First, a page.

The avocado is considered one of the healthiest foods on the planet, providing nearly 20 essential nutrients per serving. And according to materials released February 21, 2013, by the Haas Avocado Board, eating avocados is associated with eating better and improved health.
The nutrient-dense avocado is a good source of fiber, potassium, B vitamins and healthy fats. Research suggests that consuming this pear-shaped fruit with a leather-like exterior supports heart health, helps decrease inflammation, improves the absorption of carotenoids, supports healthy blood sugar levels and even combats cancer.
While native to Central and South America, over 95 percent of avocados grown in the U.S. are grown in California. There are dozens of varieties, but the Haas variety is the most popular type in the U.S. largely because it is very creamy and rich.
As part of the recent study published in Nutrition Journal, researchers analyzed data from the National Health and Nutrition Examination Survey (NHANES), a program designed to assess the health and nutritional status of adults and children in the U.S.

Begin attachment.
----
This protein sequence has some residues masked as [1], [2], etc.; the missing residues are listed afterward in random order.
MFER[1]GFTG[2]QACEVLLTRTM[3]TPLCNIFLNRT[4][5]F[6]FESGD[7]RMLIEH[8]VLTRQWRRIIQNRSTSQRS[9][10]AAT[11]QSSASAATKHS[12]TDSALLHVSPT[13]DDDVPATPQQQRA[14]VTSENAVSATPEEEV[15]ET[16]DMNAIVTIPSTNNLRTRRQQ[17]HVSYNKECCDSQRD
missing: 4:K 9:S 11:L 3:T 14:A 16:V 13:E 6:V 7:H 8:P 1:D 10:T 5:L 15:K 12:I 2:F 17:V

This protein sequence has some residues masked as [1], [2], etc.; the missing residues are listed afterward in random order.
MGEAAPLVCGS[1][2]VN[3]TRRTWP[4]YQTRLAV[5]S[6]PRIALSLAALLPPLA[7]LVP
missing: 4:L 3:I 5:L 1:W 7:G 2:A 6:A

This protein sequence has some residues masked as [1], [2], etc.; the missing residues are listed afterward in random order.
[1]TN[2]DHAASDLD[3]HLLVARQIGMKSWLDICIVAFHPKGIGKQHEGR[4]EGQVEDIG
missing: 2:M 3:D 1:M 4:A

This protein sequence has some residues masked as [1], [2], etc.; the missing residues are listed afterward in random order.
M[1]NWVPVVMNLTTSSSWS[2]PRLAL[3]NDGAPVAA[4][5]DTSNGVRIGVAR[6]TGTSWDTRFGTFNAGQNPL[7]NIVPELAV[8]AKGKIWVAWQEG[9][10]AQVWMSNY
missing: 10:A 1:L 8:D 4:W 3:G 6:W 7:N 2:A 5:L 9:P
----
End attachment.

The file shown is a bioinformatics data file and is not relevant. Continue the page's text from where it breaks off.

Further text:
Remarkably the analysis indicated that adults who consume avocados ate better, obtained more beneficial nutrients, consumed fewer added sugars and achieved improved physiological measurements of health. These findings can be somewhat misleading because data collected during the NHANES is from a single 24-hour dietary recall survey, which can be imprecise.
On average the 347 adults consumed about one half of a medium sized avocado daily.
The overall diet improved for avocado consumers and they obtained significantly higher quantities of essential nutrients. Specifically those who consumed avocados frequently obtained 48 percent more vitamin K, 36 percent more fiber, 23 percent more vitamin E, 18 percent more monounsaturated (healthy) fats, 16 percent more potassium and 13 percent more magnesium .
Physiological health measures were also better in the avocado consuming group, including a lower body weight—an average of 7.5 pounds less, lower BMI and smaller waist circumference, a 50 percent reduction in their risk of metabolic syndrome and improved cholesterol levels—an increase in HDL, or “good” cholesterol and a decrease in LDL or “bad” cholesterol.
These results add to the growing body of evidence that avocados are an integral part of a healthy diet. To enjoy this fruit more regularly eat it raw, add it to salads, make guacamole or put it on your sandwich.
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